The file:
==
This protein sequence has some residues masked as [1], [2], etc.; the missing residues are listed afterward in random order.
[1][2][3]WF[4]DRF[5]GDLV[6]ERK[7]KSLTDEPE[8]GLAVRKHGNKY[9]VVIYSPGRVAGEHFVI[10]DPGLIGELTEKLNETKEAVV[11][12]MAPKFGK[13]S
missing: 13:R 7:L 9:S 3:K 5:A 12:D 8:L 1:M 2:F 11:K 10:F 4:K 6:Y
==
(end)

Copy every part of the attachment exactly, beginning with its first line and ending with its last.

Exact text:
This protein sequence has some residues masked as [1], [2], etc.; the missing residues are listed afterward in random order.
[1][2][3]WF[4]DRF[5]GDLV[6]ERK[7]KSLTDEPE[8]GLAVRKHGNKY[9]VVIYSPGRVAGEHFVI[10]DPGLIGELTEKLNETKEAVV[11][12]MAPKFGK[13]S
missing: 13:R 7:L 9:S 3:K 5:A 12:D 8:L 1:M 2:F 11:K 10:F 4:K 6:Y